Cryptococcosis is a chronic, subacute to acute pulmonary, systemic or meningitic disease, initiated by the inhalation of basidiospores and/or desiccated yeast cells of Cryptococcus neoformans. Primary pulmonary infections have no diagnostic symptoms and are usually subclinical. On dissemination, the fungus usually shows a predilection for the central nervous system, however skin, bones and other visceral organs may also become involved. Although C. neoformans is regarded as the principle pathogenic species, C. albidus and C. laurentii have on occasion also been implicated in human infection.
- Blurred vision or double vision (diplopia)
- Bone pain or tenderness of the breastbone (sternum)
- Chest pain
- Cough -- dry
- Skin rash -- pinpoint red spots (petechiae)
- Sweating -- unusual, excessive at night
- Swollen glands
- Unintentional weight loss
Note: People with a normal immune system may have no symptoms at all.
Cryptococcus is an encapsulated basidiomycete yeast-like fungus with a predilection for the respiratory and nervous system of humans and animals. Two species, C. neoformans and C. gattii are distinguishable biochemically and by molecular techniques.
In humans, C. neoformans affects immunocompromised hosts predominantly and is the commonest cause of fungal meningitis; worldwide, 7-10% of patients with AIDS are affected. AIDS associated cryptococcosis accounts for 50% of all cryptococcal infections reported annually and usually occurs in HIV patients when their CD4 lymphocyte count is below 200/mm3. Meningitis is the predominant clinical presentation with fever and headache as the most common symptoms. Secondary cutaneous infections occur in up to 15% of patients with disseminated cryptococcosis and often indicate a poor prognosis. Lesions usually begin as small papules that subsequently ulcerate, but may also present as abscesses, erythematous nodules, or cellulitis. This variety is found worldwide.
In contrast, the distribution of cryptococcosis due to Cryptococcus gattii is geographically restricted, non-immunocompromised hosts are usually affected, large mass lesions in lung and/or brain (cryptococcomas) are characteristic and morbidity from neurological disease is high. Human disease is endemic in Australia, Papua New Guinea, parts of Africa, the Mediterranean region, India, south-east Asia, Mexico, Brazil, Paraguay and Southern California.
Take the lowest doses of corticosteroid medications possible. Practice safe sex to reduce the risk of getting HIV and the infections associated with a weakened immune system.
- Sputum cultureSputum culture and stain
- Lung biopsyLung biopsy
- Cerebrospinal Fluid cultureCerebrospinal Fluid culture and stain for Cryptococcus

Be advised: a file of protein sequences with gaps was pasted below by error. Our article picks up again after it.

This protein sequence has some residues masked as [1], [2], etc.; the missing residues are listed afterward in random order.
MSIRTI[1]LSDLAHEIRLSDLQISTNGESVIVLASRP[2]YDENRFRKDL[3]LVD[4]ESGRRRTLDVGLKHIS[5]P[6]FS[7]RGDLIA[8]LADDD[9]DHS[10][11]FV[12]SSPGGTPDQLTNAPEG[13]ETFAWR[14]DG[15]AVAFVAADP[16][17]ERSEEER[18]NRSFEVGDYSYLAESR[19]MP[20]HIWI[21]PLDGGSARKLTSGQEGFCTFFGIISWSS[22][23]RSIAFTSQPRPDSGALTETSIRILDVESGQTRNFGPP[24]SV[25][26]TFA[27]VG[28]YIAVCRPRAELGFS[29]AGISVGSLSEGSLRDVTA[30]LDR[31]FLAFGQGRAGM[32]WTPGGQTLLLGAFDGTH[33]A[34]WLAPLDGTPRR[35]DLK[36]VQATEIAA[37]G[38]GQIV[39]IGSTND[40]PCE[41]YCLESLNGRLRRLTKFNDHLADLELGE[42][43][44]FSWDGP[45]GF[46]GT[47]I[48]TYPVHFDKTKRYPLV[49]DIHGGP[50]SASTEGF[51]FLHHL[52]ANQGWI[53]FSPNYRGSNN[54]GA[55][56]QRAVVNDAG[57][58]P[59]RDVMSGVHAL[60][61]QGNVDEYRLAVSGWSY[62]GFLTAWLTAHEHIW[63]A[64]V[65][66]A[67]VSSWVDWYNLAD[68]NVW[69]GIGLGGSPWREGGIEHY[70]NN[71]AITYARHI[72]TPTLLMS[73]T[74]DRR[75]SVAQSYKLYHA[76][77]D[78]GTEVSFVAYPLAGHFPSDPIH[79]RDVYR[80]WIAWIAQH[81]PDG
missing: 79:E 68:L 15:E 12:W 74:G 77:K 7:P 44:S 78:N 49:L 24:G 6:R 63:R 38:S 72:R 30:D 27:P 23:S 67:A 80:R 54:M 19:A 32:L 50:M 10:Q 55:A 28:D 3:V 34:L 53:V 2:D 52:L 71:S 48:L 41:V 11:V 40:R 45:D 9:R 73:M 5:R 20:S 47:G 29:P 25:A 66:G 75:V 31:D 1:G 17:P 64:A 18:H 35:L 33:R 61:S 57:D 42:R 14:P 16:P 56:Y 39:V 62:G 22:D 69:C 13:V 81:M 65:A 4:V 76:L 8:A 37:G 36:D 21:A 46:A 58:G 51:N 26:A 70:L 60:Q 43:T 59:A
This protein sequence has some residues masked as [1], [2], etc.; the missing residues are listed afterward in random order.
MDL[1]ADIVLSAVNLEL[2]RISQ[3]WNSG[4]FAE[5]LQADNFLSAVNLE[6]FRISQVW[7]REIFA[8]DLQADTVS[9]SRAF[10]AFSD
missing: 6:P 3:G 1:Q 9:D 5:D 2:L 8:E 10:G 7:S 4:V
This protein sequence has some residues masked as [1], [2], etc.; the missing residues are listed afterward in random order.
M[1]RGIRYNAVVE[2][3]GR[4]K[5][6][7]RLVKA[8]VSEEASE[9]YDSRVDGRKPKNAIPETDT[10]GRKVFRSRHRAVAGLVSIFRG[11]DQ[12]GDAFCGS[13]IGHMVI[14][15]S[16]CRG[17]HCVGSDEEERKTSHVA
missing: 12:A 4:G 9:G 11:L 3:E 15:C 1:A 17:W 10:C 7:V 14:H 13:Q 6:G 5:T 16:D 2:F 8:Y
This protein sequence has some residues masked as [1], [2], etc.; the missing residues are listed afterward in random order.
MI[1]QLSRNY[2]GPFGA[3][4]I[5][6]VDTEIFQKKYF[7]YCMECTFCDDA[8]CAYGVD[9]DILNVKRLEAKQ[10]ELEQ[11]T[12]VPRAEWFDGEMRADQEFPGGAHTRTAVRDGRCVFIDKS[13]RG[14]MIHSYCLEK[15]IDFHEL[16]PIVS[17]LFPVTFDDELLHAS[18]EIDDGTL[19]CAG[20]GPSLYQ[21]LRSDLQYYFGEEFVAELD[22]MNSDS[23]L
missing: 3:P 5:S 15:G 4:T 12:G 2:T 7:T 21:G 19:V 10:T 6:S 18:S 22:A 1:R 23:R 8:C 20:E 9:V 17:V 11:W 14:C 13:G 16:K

- Chest x-rayChest x-ray
- Cryptococcal antigen test (looks for a certain molecule that the Cryptococcus fungus can shed into the blood)
Cryptococcosis is a defining opportunistic infection for AIDS. Other conditions which pose an increased risk include certain lymphomas (e.g. Hodgkin's lymphoma), sarcoidosis, and patients on long-term corticosteroid therapy.
Distribution is worldwide. The prevalence of cryptococcosis has been increasing over the past 20 years for many reasons, including the increase in incidence of AIDS and the expanded use of immunosuppressive drugs.
In humans, C. neoformans causes three types of infections:
- Wound or cutaneous cryptococcosis
- Pulmonary cryptococcosis, and
- Cryptococcal meningitis.
Cryptococcal meningitis (infection of the meninges, the tissue covering the brain) is believed to result from dissemination of the fungus from either an observed or unappreciated pulmonary infection. Cryptococcus gattii causes infections in immunocompetent people (those having a functioning immune system), but C. neoformans v. grubii, and v. neoformans usually only cause clinically evident infections in persons who have some form of defect in their immune systems (immunocompromised persons). People who have defects in their cell-mediated immunity, for example, people with AIDS, are especially susceptible to disseminated cryptococcosis. Cryptococcosis is often fatal, especially if untreated.
Some infections require no treatment. Even so, there should be regular check-ups for a full year to make sure the infection has not spread. If there are lung lesions or the disease spreads, antifungal medications are prescribed. These drugs may need to be taken for a long time.
- Amphotericin B
Central nervous system involvement often causes death or leads to permanent damage.
- Infection comes back
- Permanent brain or nerve damage
- Side effects of medications (such as Amphotericin B) can be severe